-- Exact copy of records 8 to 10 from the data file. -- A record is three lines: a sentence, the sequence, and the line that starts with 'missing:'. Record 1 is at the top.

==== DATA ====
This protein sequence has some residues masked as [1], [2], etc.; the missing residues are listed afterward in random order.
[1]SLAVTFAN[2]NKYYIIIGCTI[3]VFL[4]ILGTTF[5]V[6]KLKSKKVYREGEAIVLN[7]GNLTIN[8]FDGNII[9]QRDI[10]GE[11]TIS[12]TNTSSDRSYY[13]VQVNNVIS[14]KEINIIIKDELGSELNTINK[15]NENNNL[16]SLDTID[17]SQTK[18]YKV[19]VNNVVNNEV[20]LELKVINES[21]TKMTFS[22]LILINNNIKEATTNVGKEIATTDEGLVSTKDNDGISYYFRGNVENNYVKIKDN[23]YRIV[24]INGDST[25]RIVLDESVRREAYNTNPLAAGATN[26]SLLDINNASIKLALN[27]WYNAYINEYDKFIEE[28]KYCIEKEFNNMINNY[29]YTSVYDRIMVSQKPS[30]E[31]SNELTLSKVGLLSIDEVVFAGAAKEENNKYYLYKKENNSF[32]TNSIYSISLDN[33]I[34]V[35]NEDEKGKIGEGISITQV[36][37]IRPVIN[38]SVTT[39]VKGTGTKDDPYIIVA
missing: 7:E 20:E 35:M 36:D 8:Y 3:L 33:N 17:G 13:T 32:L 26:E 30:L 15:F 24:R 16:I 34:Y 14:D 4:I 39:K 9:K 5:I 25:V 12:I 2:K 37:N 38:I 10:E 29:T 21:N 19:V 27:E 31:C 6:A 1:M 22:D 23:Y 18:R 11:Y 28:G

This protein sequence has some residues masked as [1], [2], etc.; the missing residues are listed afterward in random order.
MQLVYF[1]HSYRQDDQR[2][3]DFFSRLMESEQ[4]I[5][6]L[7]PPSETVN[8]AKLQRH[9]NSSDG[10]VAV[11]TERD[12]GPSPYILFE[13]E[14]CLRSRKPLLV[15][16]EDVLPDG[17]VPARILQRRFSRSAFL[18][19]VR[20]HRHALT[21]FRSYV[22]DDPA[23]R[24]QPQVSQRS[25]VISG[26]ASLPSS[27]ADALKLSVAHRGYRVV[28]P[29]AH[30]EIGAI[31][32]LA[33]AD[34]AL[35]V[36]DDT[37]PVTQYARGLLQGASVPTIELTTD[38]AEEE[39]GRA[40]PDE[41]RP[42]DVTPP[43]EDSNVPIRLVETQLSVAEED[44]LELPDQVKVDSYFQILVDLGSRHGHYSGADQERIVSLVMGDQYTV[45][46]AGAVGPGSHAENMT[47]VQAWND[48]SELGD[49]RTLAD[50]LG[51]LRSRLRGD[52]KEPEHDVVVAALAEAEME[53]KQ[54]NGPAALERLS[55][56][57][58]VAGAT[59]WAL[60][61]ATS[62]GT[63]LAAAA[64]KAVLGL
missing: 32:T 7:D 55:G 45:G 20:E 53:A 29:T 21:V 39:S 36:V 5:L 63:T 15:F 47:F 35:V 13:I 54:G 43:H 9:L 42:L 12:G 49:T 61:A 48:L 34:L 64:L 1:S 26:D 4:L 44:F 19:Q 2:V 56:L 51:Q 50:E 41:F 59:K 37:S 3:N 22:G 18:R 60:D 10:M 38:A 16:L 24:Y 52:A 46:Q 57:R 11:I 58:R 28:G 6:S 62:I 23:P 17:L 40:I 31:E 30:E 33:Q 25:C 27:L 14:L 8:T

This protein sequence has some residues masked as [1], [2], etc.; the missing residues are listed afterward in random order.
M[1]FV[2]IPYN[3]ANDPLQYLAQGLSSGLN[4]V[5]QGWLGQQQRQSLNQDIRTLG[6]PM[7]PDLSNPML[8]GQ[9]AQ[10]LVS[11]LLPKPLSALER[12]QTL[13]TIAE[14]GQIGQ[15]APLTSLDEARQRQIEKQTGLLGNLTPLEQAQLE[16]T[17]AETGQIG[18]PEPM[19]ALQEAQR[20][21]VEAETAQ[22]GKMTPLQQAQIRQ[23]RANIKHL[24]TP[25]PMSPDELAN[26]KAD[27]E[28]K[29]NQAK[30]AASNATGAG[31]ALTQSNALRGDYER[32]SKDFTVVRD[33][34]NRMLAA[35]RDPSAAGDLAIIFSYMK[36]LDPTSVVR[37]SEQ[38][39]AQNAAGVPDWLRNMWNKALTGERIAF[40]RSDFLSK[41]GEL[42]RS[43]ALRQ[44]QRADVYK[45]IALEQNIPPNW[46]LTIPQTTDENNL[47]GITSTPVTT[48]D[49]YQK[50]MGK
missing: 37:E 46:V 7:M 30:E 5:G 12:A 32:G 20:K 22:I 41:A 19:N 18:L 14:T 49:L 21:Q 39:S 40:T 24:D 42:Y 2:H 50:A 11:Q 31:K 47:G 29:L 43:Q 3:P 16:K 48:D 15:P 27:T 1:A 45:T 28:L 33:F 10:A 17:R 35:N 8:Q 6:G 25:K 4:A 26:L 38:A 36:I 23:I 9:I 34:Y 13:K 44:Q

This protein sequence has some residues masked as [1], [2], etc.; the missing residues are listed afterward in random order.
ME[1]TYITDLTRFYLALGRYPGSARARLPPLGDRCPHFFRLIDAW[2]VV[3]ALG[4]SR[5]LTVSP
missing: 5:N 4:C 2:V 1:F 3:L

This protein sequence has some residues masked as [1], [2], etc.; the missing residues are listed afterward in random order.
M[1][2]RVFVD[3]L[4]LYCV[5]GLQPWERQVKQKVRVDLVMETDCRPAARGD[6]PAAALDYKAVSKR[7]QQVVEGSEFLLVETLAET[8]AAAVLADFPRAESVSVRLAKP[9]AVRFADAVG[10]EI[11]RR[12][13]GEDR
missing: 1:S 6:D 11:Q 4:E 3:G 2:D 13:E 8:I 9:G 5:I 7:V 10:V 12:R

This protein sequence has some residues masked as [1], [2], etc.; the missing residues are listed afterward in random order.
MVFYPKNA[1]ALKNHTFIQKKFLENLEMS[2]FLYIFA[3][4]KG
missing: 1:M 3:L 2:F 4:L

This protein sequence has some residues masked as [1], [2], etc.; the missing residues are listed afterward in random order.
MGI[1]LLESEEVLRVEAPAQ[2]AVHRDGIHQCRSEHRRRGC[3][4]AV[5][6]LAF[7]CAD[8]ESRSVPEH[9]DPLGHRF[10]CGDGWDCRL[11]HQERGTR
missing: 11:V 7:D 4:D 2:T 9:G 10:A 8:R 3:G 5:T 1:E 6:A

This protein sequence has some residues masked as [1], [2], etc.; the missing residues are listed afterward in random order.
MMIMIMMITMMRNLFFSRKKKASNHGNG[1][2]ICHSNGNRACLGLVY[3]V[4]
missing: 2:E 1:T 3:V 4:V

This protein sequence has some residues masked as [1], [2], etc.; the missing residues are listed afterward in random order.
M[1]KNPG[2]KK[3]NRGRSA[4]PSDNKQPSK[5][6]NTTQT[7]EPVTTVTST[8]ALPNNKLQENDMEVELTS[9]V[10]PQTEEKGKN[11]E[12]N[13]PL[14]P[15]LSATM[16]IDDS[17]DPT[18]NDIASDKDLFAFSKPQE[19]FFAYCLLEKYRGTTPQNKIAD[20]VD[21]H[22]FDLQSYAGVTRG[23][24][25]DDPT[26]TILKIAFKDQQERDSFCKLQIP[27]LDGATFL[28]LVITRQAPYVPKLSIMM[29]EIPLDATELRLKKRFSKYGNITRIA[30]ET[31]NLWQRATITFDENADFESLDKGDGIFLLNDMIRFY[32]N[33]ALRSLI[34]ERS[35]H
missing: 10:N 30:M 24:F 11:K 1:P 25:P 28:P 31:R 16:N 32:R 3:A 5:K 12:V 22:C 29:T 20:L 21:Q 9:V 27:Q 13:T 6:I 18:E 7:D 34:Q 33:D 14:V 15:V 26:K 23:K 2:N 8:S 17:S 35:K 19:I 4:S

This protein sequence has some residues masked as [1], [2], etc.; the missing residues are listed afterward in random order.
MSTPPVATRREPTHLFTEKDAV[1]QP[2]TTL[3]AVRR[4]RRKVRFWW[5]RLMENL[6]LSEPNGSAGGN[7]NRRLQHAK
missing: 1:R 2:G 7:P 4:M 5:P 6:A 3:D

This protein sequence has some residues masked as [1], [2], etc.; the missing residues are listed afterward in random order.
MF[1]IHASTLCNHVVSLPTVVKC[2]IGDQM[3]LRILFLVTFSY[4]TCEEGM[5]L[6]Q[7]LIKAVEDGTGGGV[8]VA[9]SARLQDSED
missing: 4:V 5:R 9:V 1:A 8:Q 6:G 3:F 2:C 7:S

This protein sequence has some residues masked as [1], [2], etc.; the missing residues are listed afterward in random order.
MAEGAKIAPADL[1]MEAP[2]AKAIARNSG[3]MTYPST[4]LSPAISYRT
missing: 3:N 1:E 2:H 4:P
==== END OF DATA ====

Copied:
This protein sequence has some residues masked as [1], [2], etc.; the missing residues are listed afterward in random order.
MMIMIMMITMMRNLFFSRKKKASNHGNG[1][2]ICHSNGNRACLGLVY[3]V[4]
missing: 2:E 1:T 3:V 4:V

This protein sequence has some residues masked as [1], [2], etc.; the missing residues are listed afterward in random order.
M[1]KNPG[2]KK[3]NRGRSA[4]PSDNKQPSK[5][6]NTTQT[7]EPVTTVTST[8]ALPNNKLQENDMEVELTS[9]V[10]PQTEEKGKN[11]E[12]N[13]PL[14]P[15]LSATM[16]IDDS[17]DPT[18]NDIASDKDLFAFSKPQE[19]FFAYCLLEKYRGTTPQNKIAD[20]VD[21]H[22]FDLQSYAGVTRG[23][24][25]DDPT[26]TILKIAFKDQQERDSFCKLQIP[27]LDGATFL[28]LVITRQAPYVPKLSIMM[29]EIPLDATELRLKKRFSKYGNITRIA[30]ET[31]NLWQRATITFDENADFESLDKGDGIFLLNDMIRFY[32]N[33]ALRSLI[34]ERS[35]H
missing: 10:N 30:M 24:F 11:K 1:P 25:P 28:P 31:R 16:N 32:R 3:A 5:K 12:V 22:C 29:T 20:L 21:Q 9:V 27:Q 13:T 6:I 18:E 7:D 34:Q 33:D 14:V 15:V 26:K 23:K 2:N 8:S 17:S 35:K 19:I 4:S

This protein sequence has some residues masked as [1], [2], etc.; the missing residues are listed afterward in random order.
MSTPPVATRREPTHLFTEKDAV[1]QP[2]TTL[3]AVRR[4]RRKVRFWW[5]RLMENL[6]LSEPNGSAGGN[7]NRRLQHAK
missing: 1:R 2:G 7:P 4:M 5:P 6:A 3:D